Well, King looks pretty good this morning. He was lying down in his stall having a nap when I went in. But jumped up nickering for his breakfast. He looks very comfortable, and is not favouring that hind leg. Nor is the muscle cramping or particularly tender. It’s raining, so I think I’ll leave him in for a bit this morning and turn him out after I get back from work around lunch time. Then I can watch him and see if he’s moving freely.
Brooke and Dressy finished the 25. Dressy was quite tired. Her pulse was going up and down at the end. She had two minuses on her gut sounds so got a B there. And her gums were a bit tacky, so mucous membranes were also a B. But she did get her completion, and given that she was really just barely fit enough to do this ride, that’s not too bad. Brooke had a wonderful time I think. She got her first ribbon and completion certificate. And Dressy, despite being tired, looked perfectly cheerful at the end. I think she enjoyed being back in competition.
Misha was extremely happy with how Diego did. He was very forward, and she felt that she had way more horse under her than at any of her rides last year. She said he was anxious to go for the entire 25 miles. He’s looking more and more like he’s going to be a very nice horse for her. There was one issue though… he tried to kick every horse that wanted to pass him. Luckily Misha had put a red ribbon in his tail, just in case. She also had a number of people tell her that he is looking better, with more topline this year. Which made her beam.
King was not quite so stellar in the 50 as those two were in the 25 though. When I got on him this morning, I knew instantly that I was going to have trouble with him. He bounced sideways, bucked, piaffed, and generally made an ass of himself before the start. We started after everyone else to try to reduce the race brain. But he knew they were all out there ahead of him and it just made him very angry. I’ve had a lot more braking power with the myler combo bit, but it still was not enough to slow him down today. I took advantage of his training (many years of having to walk all downhills) to get him down to a walk in a few spots. But the moment I asked for a trot, he would step into a canter, then just gradually (not all THAT gradually either!) speed up to a gallop and try to run away. I was in a tug of war with him for miles, and after only about six miles I started to worry that my strength was going to give out completely. My hands were numb, shoulders aching, and I was drenched with sweat even in the early morning cool temps. Eventually, the one horse that was behind us caught up (there were only 13 entries… very low turnout for this ride), and King settled down a lot. Towards the end of the loop though, he got away from me a bit again though. He knew he was nearly back at camp, and he just kept speeding up. He had quite a few little slips on this loop too. The footing is sand, but it’s been raining for days off and on, and there are quite a few leaves left on trail from last fall.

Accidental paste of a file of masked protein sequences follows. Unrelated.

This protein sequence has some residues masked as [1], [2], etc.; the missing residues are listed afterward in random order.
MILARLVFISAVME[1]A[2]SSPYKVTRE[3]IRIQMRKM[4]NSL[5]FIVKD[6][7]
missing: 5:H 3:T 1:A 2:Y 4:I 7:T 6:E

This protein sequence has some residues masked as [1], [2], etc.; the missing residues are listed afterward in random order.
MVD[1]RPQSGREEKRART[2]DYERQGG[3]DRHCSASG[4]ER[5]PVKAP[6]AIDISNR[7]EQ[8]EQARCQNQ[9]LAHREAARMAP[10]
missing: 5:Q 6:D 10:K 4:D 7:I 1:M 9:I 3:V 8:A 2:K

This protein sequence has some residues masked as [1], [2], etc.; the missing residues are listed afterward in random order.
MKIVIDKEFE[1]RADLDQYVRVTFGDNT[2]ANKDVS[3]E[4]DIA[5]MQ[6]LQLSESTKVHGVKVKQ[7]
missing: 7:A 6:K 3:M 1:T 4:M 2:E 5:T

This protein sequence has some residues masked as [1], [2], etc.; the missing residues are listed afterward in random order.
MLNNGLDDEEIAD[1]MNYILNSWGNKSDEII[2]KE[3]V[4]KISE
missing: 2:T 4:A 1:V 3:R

We passed the vet check after the first loop with no problems. The card was all A’s. But I suspect we’d already done some damage from all the careening, spooking, and skids we’d done for that first 12 miles. His second loop was much more controlled, and he went very well for most of it. But somewhere around halfway, he started doing some odd things. He stopped a few times on downhills. Then started acting like he had to pee, but not actually peeing. Once he cross cantered for a few strides, which I cannot remember him ever doing in his life. He’s a naturally balanced horse and has always cantered on either lead equally. So the cross canter (wrong lead behind) was quite alarming. After a little while though, he seemed to sort it all out and went on pretty well. He cantered (correctly) for quite a bit of the later part of that loop. Though of course, in hindsight, I know that when he’s sore behind he chooses to canter more than trot. Anyway, I got into the check and went to the vet. As we got up to her, I stood at his head and noticed his left hind. He unweighted it completely for a moment, then touched the toe to the ground. Then lifted it again. Then touched the toe down. Then stood on it. I knew there was a problem and pointed it out to the vet. She asked us to trot, and I could see that he was lame behind even while I was running at his head. It was pretty bad. So we were pulled. Again. Argh.
The problem was easy enough to find. He is very sore in the hamstring muscles of his left hind. The vet came over and gave him a shot of banamine before we loaded up to go home. Just so he’d be a little more comfortable for the trailer ride. It did seem to help him get more comfortable. But he’s home in his stall now, and I can see that he’s still not weighting it as much as the other. So trailering was still probably a bit tough on him.
Oh and we had another boot failure. The right boot came off. Found it in his paddock this morning before we even started the ride. So at least it’s not lost. The back up was supposed to be one of my Easyboot Gloves with the new gaiter (only managed to get one, not both… the other is still enroute). However, when I tried to install the gaiter, I realized (after much struggle and angst) that the gaiter is too small for the boot. We went out with one boot on, and one off.
The new Christ saddle pad worked very well though. I used it without the inserts (tried them, but it seemed a bit unstable). King had no problems with rubbing, and the saddle sat nicely. Still love my Australian saddle too. Saved me quite a few times on that first loop as he zigzagged along.
My truck and trailer worked great. The truck tows easily. And the trailer tracks and rides very smoothly. Misha had a spare double mattress that she gave me, and it was very comfortable to sleep on. So my little cubby hole living quarters were a big success.